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Ami McLennan, 45, from Lancaster, is leading a court battle in a ‘race against time’ for her son William Verden, 17, to receive an urgent kidney transplant.
The teenager, who has autism and attention deficit hyperactivity disorder, is currently being kept alive through dialysis at Manchester Children’s Hospital, but has been told he will stop functioning in 12 months at the latest.
Health chiefs have said he should not be offered the chance of a kidney transplant, which has a 50 per cent chance of curing his illness.
However, his family, including his mother, believe the decision is wrong and have, in effect, issued a “death sentence” for Mr. Verden.
The adolescent was diagnosed with focal segmental glomerulosclerosis kidney disease in December 2019.
After testing, Verden’s mother and father, Will, 44, and other relatives were not deemed suitable donors, prompting the family to appeal.
FSGS affects around seven in every million people
FSGS affects around seven in a million people, attacking the filtering units of the kidneys, causing scarring that leads to permanent damage and sometimes organ failure. Mr. Verden’s current kidney function is around five percent.
Judge Arbuthnot is due to hear Verden’s case at a trial at the Court of Protection, where issues relating to people who lack the mental capacity to make decisions are being considered, in Liverpool later this month.
In an online hearing on Tuesday, the Court of Protection agreed that all restrictions preventing the judicial process from being reported can be lifted.
The court will decide later this month whether it is in William’s best interest to have a kidney transplant.
Lawyers told him that heads of the Manchester University NHS Foundation
Lawyers told him that heads of the Manchester University NHS Foundation, which has responsibilities in Mr Verden’s care, wanted decisions on whether he should have a kidney transplant, continue haemodialysis or withdraw the ‘ active treatment.
The judge heard on Wednesday that withdrawal from the treatment would lead to Mr. Verden’s death. His mother doesn’t want him to finish treatment.
An attorney representing Verden’s mother said the teen had “very serious” kidney disease.
Victoria Butler-Cole QC told Ms Justice Arbuthnot that Mr Verden had few treatment options left and that he was in a “pretty serious situation”.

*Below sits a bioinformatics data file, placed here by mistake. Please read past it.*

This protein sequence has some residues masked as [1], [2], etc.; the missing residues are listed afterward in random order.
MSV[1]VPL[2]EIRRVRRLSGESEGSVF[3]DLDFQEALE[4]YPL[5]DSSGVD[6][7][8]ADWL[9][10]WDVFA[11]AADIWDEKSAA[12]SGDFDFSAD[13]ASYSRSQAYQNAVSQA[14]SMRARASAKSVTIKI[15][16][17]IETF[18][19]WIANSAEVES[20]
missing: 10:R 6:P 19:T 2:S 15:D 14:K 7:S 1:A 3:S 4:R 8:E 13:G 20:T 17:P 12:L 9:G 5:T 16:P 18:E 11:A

“With the legal case ongoing, the family is now also appealing to potential life-saving donors to come forward and help William,” said a spokesman for the Irwin Mitchell law firm, which represents Ms McLennan.
The teenager was diagnosed with focal segmental glomerulosclerosis kidney disease in December 2019.
With a legal case ongoing, the family is now also appealing to potential life-saving donors to come forward and help Mr. Verden.
If a living donor can be found, the teen will have a better chance of a successful kidney transplant.
Ms. McLennany added, “While we appreciate that William has challenges due to his learning disabilities and autism, he still deserves to receive the best possible care.”
“We have a hard time understanding why doctors can’t take into account William’s autism and make adjustments to facilitate his dialysis.
‘William is still active and enjoys many of the things that boys his age do.
“All we wanted was for him to be added to the transplant list and for his treatment to continue until a donor was found.
I feel like it’s the least she deserves and what any mother would do for her child.
If a living donor can be found, the teenager would have a better chance of a successful kidney transplant.
“It feels like we’re stuck in a situation with little hope and William facing a death sentence.
If any of us could give William one of our kidneys, we wouldn’t hesitate for a second. However, none of us are suitable donors.
“It’s a race against time, but finding someone kind enough to donate a kidney would mean a lot to us.
“We know that it is an incredibly selfless act for someone to agree and there would be screenings to ensure suitability.
“With a new kidney he could enjoy the precious gift of life and enjoy a bright future for many years to come, and we hope the court will agree that he should have this opportunity.”
The court will decide at the end of this month and it may not decide that the transplant will be done at all, and even if he does, he may not be successful, but his mother wants him to be given a chance.